There are two things you can’t escape in Venice.
One is the city’s incredible beauty. The other is its incredible food. What’s best is when they both come together.
Not long ago I found myself in the Cannaregio district of Venice, the area least visited by tourists, where you still get a taste of authentic Venice. It’s the area to the left of the train station when you exit towards the Grand Canal.
I had booked a hotel near the station in order to get the first morning bus to the airport. I wanted to treat myself to a good meal and after I found Girardi, a highly recommended taverna on TripAdvisor, I set out for it.
But when I got there I found the restaurant was being renovated by the new young owner. We chatted a few minutes and I explained my dilemma to him and asked if he could recommend another place.
He thought for a minute and asked whether I liked fish or meat – I told him both and that I also liked a good wine list – and he told me I should go to Ostaria da Rioba, only a five-minute walk away. He told me to ask for his friend Andrea.
I followed his directions and set off through a 7-foot-wide alleyway, across a bridge, turned immediately right per his directions, crossed another little bridge and then walked 200 yards down along a narrow canal. The area through which I walked was reminiscent of a scene out of a movie, old Venice with no tourists, and I was enthralled by the whole thing.
When I got to the restaurant I found it was also closed. But just as I was about to walk away I saw that the staff was inside having their meal before opening. I tapped on the window and mouthed to those at the table “are you open?” The waiter who came to the door happened to be Andrea. I told him his friend had sent me and asked if I could have a glass of wine wile waiting at one of the tables along the canal.
That would be fine, he told me, and asked me to choose a table now because they would be full that night, something his friend had warned me about. I chose my table and relaxed with a glass of nice local wine, as a mother and her daughter looked down on me from their apartment window above the restaurant.
For the next 1½ hours I enjoyed my meal while watching a scene from my little opera unfurl about me. Families on their evening passeggiatas were engaged in animated conversations punctuated by occasional waves to friends puttering by in boats. Children played off to one side of the wide walkway as waiters moved deftly between the restaurant door and the tables alongside the canal on the other.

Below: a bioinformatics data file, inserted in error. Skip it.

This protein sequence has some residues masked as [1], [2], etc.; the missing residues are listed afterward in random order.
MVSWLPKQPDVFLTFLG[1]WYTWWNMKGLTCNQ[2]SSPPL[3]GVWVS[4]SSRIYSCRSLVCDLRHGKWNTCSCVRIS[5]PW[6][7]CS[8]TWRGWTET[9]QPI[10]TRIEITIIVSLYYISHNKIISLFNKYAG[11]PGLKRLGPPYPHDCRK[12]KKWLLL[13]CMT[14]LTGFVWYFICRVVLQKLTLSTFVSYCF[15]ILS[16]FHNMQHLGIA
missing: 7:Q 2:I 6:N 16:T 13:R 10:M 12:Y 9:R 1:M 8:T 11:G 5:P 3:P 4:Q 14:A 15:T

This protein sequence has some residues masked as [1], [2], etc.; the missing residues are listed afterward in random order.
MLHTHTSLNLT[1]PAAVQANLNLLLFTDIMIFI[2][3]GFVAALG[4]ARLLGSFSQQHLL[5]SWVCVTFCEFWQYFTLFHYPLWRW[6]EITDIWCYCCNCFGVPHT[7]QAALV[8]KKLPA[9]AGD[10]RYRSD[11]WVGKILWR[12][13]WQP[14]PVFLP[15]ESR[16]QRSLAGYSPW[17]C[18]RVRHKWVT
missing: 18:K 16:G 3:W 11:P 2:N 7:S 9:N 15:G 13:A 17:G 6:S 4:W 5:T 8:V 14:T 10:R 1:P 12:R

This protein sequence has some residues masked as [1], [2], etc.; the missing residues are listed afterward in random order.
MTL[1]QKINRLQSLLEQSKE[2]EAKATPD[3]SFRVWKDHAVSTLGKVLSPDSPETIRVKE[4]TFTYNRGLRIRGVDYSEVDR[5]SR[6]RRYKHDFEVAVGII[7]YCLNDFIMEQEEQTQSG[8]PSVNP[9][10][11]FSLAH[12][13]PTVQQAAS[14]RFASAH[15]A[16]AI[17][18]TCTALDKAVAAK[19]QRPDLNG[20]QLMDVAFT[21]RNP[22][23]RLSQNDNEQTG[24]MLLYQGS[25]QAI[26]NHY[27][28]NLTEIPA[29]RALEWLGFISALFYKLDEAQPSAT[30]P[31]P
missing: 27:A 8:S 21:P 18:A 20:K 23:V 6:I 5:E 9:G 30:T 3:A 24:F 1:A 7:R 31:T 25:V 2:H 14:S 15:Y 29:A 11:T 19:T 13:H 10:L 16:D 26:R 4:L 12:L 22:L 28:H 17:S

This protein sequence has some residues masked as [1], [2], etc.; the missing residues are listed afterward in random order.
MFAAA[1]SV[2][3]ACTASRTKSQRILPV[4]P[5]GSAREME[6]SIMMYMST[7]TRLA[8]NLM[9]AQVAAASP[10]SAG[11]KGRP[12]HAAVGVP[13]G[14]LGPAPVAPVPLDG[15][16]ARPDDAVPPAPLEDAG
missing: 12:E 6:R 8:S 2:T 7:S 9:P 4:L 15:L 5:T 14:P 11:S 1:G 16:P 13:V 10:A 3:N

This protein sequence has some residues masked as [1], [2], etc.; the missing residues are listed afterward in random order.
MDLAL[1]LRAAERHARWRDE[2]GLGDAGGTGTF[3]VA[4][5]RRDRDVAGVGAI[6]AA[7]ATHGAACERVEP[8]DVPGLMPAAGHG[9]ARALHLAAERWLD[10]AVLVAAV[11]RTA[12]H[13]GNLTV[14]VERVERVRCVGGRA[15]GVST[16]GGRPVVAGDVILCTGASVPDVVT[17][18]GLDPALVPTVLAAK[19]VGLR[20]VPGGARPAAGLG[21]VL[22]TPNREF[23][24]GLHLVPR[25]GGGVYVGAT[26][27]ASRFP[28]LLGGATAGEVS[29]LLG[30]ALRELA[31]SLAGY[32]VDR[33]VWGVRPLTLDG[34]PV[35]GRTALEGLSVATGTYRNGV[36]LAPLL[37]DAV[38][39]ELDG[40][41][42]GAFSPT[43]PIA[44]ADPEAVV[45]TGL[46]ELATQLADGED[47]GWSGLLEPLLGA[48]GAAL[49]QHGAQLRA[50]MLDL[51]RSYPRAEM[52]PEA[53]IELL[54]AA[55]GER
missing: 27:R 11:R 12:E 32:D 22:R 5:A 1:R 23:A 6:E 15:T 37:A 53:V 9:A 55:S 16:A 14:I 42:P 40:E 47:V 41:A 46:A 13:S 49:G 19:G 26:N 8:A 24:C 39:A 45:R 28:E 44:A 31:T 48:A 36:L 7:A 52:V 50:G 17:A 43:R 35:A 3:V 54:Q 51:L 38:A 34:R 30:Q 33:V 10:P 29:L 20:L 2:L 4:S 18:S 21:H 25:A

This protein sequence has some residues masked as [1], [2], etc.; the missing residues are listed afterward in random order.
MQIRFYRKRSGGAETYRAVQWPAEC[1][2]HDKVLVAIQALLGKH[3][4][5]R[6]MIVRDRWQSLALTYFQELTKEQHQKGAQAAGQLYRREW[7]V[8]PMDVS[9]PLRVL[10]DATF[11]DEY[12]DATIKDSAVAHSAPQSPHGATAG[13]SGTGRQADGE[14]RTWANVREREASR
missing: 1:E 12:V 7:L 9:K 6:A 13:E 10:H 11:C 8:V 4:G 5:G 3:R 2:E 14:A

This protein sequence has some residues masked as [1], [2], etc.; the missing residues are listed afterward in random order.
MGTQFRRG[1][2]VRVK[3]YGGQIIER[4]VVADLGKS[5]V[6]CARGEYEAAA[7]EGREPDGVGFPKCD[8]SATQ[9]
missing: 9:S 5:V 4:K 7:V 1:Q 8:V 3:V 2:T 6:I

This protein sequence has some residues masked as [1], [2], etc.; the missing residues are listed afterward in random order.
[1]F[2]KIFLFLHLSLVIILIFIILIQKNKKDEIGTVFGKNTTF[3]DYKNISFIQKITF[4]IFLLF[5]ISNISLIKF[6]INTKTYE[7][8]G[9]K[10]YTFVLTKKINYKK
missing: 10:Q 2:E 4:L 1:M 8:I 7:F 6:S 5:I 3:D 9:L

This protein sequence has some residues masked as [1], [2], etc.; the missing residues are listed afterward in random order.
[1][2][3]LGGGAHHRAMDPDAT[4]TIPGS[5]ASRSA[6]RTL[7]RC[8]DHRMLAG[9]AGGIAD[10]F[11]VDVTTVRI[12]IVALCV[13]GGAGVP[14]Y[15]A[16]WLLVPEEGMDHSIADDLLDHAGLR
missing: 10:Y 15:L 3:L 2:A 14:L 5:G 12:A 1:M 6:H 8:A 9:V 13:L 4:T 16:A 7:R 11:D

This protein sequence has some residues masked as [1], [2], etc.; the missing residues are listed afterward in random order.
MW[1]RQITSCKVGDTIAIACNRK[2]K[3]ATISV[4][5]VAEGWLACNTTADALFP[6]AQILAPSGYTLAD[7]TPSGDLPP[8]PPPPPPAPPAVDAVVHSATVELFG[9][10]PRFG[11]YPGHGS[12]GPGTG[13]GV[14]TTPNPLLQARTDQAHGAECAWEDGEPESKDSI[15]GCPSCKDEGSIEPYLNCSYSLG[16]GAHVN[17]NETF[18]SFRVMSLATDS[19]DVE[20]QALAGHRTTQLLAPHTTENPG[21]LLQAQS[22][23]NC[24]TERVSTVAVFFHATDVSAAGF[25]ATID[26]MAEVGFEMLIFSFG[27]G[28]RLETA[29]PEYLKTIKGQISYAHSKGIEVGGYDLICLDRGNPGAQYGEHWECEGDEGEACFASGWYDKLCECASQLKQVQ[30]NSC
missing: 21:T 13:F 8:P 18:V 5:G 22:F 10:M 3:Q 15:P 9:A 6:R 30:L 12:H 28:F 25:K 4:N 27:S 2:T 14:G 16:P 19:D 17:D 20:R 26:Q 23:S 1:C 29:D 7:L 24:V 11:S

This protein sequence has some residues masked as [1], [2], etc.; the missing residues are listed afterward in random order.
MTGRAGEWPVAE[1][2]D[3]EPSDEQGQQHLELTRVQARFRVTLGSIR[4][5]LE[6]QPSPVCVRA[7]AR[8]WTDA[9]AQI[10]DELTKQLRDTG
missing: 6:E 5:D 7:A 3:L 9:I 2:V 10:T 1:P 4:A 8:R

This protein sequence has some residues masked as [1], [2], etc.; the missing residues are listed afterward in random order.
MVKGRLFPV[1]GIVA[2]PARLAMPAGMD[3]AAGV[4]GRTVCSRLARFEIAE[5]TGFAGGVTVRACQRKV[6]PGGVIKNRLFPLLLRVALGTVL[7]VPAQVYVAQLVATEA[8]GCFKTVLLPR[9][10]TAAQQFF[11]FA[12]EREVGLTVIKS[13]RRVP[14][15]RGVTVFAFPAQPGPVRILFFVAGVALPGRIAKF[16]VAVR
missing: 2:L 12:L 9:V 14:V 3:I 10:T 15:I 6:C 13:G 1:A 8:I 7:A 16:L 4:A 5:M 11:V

As twilight slowly settled in I could hear the sound of distant church bells flooding the neighborhood. The breeze had now turned cooler, quite a contrast to the hot sun that had burned me earlier in the day.
Almost on cue as Andrea handed me the dessert menu, a quartet of street musicians wandered down the street and begin serenading the crowd at the tables. I was surprised as they broke into Hello Dolly! and other American songs, as one of them walked about the tables accepting a few euros here and there.
They soon wandered further down the canal and in a few minutes I could hear them singing Happy Birthday at a little café at just about the same time a man selling roses began wandering about our tables.
I couldn’t help but think how the whole scene differed from what one would encounter in other European cities. There was no raucous honking of horns or blaring music from bars … it all seemed so refined. The night was quiet, the air filled only with conversation and soft music.
I thanked Andrea, paid my check and set off for my hotel. The two small bridges were now occupied by a half-dozen couples, doing what young Italian couples often do on dark bridges on dreamy nights, and I continued on my way back through the little alleyways. I soon came to a little shop call Pizza Del Arte, which was closed when I passed it earlier, but was now mobbed with Venetians getting their nightly fix. I thought how I’d enjoy tasting the pizza but knew it wasn’t going to happen.
I moved along and as I neared the station became dismayed by the din of tourists in the little gelato shops and bars in the little piazzas I passed through. “It’s sad,” I thought, “that they’re unaware of the wonderful experience they could have only 15 minutes away.”
If you go:
The Italian Government Tourist Board
630 Fifth Avenue – Suite 1965
New York, New York 10111
Tel: (212) 245-5618
APT of the Province of Venice
San Marco 2637, 30124 Venezia
Tel. 041.5298711 fax 041.5230399